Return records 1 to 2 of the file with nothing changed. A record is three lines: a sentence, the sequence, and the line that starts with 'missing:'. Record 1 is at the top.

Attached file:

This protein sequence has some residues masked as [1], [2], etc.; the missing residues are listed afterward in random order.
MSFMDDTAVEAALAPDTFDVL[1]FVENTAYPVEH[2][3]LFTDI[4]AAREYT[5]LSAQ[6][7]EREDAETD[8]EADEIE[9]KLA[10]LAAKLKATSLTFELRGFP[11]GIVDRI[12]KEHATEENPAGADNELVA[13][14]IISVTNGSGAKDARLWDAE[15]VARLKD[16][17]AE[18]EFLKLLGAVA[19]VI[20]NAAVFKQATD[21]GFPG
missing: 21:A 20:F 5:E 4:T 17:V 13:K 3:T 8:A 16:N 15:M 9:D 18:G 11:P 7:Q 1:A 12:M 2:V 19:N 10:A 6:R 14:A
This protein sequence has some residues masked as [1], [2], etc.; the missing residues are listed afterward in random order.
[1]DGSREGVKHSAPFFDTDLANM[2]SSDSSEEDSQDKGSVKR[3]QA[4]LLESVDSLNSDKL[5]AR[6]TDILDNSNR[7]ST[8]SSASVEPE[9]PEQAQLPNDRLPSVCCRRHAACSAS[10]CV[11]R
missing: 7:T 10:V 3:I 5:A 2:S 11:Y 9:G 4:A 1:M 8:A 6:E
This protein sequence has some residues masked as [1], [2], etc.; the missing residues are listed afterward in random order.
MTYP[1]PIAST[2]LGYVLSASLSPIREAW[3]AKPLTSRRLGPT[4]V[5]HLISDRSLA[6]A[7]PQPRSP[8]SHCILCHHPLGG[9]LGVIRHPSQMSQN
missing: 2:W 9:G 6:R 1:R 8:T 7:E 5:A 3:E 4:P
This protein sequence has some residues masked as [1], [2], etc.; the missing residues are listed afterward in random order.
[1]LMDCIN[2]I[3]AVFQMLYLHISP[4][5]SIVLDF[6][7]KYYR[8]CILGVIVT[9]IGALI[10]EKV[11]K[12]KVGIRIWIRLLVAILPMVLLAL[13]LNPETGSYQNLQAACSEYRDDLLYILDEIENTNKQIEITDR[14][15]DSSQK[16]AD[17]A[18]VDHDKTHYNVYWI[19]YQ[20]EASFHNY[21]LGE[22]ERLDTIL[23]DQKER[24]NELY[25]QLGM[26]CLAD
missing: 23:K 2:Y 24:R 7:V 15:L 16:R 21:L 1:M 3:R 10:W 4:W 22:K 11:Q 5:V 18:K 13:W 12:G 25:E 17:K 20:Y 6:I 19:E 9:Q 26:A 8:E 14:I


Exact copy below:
This protein sequence has some residues masked as [1], [2], etc.; the missing residues are listed afterward in random order.
MSFMDDTAVEAALAPDTFDVL[1]FVENTAYPVEH[2][3]LFTDI[4]AAREYT[5]LSAQ[6][7]EREDAETD[8]EADEIE[9]KLA[10]LAAKLKATSLTFELRGFP[11]GIVDRI[12]KEHATEENPAGADNELVA[13][14]IISVTNGSGAKDARLWDAE[15]VARLKD[16][17]AE[18]EFLKLLGAVA[19]VI[20]NAAVFKQATD[21]GFPG
missing: 21:A 20:F 5:E 4:T 17:V 13:K 3:T 8:A 16:N 15:M 9:D 18:G 11:P 7:Q 1:A 12:M 2:V 19:N 10:A 6:R 14:A
This protein sequence has some residues masked as [1], [2], etc.; the missing residues are listed afterward in random order.
[1]DGSREGVKHSAPFFDTDLANM[2]SSDSSEEDSQDKGSVKR[3]QA[4]LLESVDSLNSDKL[5]AR[6]TDILDNSNR[7]ST[8]SSASVEPE[9]PEQAQLPNDRLPSVCCRRHAACSAS[10]CV[11]R
missing: 7:T 10:V 3:I 5:A 2:S 11:Y 9:G 4:A 1:M 8:A 6:E